As a kid, Ellen Allien idolized David Bowie. She learned his pop star language–the art of reinvention–early on. More explicitly, he taught her English: “My teacher said we should begin learning English from the translation of our favorite band texts. Bowie was thereby the first pop star for me. He has enchanted me because of his constantly slipping into other roles.” Not surprisingly, Allien is probably the closest person techno boasts to Bowie–an ambitious innovator and powerhouse, she shapeshifts nearly as often as she packs a crate of twelves and jumps on a red-eye.
An internationally renowned producer, DJ, independent label head, and soon-to-be fashion ingénue (she’s starting a line called Thrills), Ellen Allien is a pop star for the post-millennium. She’s also visually unforgettable: her album covers depict a fierce, intelligent lady lording over imaginary computer landscapes, and they’re often analogies for what’s going on inside. Her last album, Berlinette–designed by Berlin collective Pfadfinderei–showed her fixing a steely gaze skyward; the record explored being a native of Berlin and a citizen the world. The cover of her third full-length, Thrills (released in Europe in May), shows a two-headed Ellen Allien (realized by Steffi+Steffi) whipping her hair all around, free, while a mini Ellen peeps out from under her armpit. Clearly, Thrills is a philosophical record about self-discovery, an exploratory mission of uncharted internal landscapes–perhaps Allien’s version of Ziggy Stardust? “I am still on the search for me,” she explains. “Meanwhile my self-definition comes, to a large extent, from my work [and] my creative output. That also means discovering new in old and [vice versa]—like Bowie does and did.”
Growing Up Allien
Allien grew up with her mother in West Berlin. “I learned to play flute,” she says, referencing her musical background, “and in the corridor of our flat stood a small organ, on which I always hammered wildly. But I lost making music over the years until I was 19. Then I tried out all possibilities; I had a practice area, where I played drums and saxophone. I [did] that for three years, until I noticed something else was happening. When I bought my first vinyl, my saxophone sunk into dust.” Living with her boyfriend in a squat on Berlin’s Westside, she became addicted to mixing. Luckily, her “hobby” jumped off around the time techno was really starting to pick up in the ‘90s–just about the time she was getting bored of Berlin’s chauvinist hip-hop scene. “The main reason I moved from hip-hop to techno [was] it was the first time that [sex] really played no role [in the scene]–whether you are man or woman, whom you love, the way you love, why you are doing it,” she explains. “The only thing which counts is the love for the music, and thus a special [bond] of respect and friendship is created.”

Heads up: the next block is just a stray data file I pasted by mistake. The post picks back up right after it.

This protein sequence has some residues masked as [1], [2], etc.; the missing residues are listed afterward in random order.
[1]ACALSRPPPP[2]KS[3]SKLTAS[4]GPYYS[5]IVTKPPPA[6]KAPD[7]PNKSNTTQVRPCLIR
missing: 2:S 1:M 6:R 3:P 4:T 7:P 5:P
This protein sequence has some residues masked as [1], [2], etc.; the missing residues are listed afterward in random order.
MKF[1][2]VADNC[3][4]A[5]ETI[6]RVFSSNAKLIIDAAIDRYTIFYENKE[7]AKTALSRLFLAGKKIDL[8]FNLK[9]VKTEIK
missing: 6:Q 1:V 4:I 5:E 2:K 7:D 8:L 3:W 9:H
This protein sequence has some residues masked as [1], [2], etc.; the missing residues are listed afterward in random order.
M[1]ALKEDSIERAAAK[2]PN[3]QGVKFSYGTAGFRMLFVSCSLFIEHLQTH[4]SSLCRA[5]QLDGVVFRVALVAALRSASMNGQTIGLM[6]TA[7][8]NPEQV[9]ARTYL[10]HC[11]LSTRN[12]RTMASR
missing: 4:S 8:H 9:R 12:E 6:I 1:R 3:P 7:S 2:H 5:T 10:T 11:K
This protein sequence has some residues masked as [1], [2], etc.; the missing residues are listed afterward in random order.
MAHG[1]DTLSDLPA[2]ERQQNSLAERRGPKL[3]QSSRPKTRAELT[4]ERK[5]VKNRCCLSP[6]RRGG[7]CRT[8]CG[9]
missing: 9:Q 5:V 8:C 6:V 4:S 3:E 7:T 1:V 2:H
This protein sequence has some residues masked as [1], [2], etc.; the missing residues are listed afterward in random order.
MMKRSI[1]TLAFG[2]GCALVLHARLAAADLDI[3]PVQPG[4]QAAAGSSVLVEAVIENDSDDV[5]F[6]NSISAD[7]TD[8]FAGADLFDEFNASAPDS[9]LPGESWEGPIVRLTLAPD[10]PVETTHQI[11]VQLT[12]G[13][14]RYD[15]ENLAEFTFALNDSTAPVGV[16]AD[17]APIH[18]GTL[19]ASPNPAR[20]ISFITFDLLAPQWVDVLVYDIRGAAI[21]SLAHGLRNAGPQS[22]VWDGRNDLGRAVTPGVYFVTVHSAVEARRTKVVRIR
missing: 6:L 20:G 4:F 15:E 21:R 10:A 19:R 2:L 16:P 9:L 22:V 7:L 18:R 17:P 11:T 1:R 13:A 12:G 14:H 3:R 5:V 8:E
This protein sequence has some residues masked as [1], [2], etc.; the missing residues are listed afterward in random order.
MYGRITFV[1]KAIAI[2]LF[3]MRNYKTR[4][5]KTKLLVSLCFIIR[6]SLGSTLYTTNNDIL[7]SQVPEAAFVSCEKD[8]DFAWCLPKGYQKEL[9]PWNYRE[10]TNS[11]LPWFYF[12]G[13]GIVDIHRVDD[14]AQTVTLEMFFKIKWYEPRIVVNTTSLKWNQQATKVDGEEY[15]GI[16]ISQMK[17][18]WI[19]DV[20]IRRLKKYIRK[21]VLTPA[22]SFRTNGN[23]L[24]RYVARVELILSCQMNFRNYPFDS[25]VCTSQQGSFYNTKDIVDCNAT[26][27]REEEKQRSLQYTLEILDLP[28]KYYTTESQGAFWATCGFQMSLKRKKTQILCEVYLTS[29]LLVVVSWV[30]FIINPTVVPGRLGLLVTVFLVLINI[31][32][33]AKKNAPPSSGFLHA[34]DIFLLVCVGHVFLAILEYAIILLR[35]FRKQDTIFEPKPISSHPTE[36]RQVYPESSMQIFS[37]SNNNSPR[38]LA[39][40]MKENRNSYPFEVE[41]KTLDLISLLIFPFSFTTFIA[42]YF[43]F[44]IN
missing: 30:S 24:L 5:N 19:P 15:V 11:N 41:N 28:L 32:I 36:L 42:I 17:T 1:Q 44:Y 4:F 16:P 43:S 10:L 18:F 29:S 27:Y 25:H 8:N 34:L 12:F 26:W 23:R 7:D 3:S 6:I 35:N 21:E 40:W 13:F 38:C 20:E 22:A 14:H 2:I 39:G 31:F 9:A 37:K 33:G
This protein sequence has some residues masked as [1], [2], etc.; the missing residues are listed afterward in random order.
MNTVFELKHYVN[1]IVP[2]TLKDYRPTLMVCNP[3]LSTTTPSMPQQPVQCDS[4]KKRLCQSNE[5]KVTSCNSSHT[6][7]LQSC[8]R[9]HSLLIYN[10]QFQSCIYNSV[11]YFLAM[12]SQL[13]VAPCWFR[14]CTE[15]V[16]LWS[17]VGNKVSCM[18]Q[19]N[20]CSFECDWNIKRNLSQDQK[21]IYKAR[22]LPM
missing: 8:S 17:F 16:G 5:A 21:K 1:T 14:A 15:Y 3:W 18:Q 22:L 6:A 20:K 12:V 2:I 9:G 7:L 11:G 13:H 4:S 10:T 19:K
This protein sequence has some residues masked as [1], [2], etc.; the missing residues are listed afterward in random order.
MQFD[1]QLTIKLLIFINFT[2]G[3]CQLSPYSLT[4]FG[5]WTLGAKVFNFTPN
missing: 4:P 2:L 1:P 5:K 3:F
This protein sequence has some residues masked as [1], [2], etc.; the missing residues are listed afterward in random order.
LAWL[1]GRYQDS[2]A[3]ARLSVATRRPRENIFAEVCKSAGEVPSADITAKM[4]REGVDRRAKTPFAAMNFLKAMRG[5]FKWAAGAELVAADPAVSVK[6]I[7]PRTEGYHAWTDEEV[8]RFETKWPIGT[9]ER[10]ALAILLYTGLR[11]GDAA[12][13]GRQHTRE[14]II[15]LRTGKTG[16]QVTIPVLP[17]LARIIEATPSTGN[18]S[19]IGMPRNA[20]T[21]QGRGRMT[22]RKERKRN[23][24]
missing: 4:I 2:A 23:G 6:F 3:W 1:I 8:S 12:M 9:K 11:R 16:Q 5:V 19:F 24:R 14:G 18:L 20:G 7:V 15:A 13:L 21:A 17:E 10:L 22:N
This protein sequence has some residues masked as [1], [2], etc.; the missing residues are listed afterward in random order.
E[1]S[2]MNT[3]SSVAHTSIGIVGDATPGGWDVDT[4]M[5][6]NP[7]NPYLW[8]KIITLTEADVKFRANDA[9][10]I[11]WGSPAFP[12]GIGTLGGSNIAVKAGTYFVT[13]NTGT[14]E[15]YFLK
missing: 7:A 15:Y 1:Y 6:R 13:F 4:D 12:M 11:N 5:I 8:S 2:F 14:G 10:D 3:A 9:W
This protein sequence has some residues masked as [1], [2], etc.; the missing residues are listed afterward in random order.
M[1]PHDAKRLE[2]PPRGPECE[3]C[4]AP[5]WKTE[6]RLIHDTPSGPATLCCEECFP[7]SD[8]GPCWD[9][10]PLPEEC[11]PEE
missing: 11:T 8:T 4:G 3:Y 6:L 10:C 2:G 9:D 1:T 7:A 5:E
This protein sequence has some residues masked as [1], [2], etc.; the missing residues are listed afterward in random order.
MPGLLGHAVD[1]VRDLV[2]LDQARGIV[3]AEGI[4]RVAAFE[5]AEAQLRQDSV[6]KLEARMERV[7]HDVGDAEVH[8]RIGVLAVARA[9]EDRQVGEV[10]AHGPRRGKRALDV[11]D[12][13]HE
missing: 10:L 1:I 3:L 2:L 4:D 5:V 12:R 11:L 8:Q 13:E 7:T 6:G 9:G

This bond forms the modus operandi of Bpitch Control, the label she founded in 1999. It’s one of the more successful independent labels in Berlin, releasing a host of boundary-pushing techno, electro, and breaks by European producers like Sascha Funke, Smash TV, and Sylvie Marks, but it’s structured like a family. She and Funke listen to all the demos together and release albums by consensus–it’s less a collection of employees than a group of friends collaborating on an art project. No doubt her new Bpitch offshoot, Memo, will operate in the same way.
Bpitch’s mentality derives quite a bit of influence from the collectivity of Berlin counterculture. The label’s offices–comprised of two simple, loft-like rooms in an old building on Oranienberger Strasse–even have the air of a squat, albeit one with a lot of records. “I lived five years in an occupied house [squat],” Allien explains. “The exercise area [practice space] was in the cellar, the studio in the dwelling, and a Brazilian cultural center was on the ground floor. That was the first time my life that I could out-rave myself in an artistic and social way.” Though Allien has moved on, she holds on to the ideals of the underground. “We are all a little bit similar to street kids at Bpitch,” she says in her press materials, and she’s quick to clarify: “This refers to the fact that we are always out on the streets, on the roads of life. We carry the key around our necks so we can decide for ourselves when and where to return.”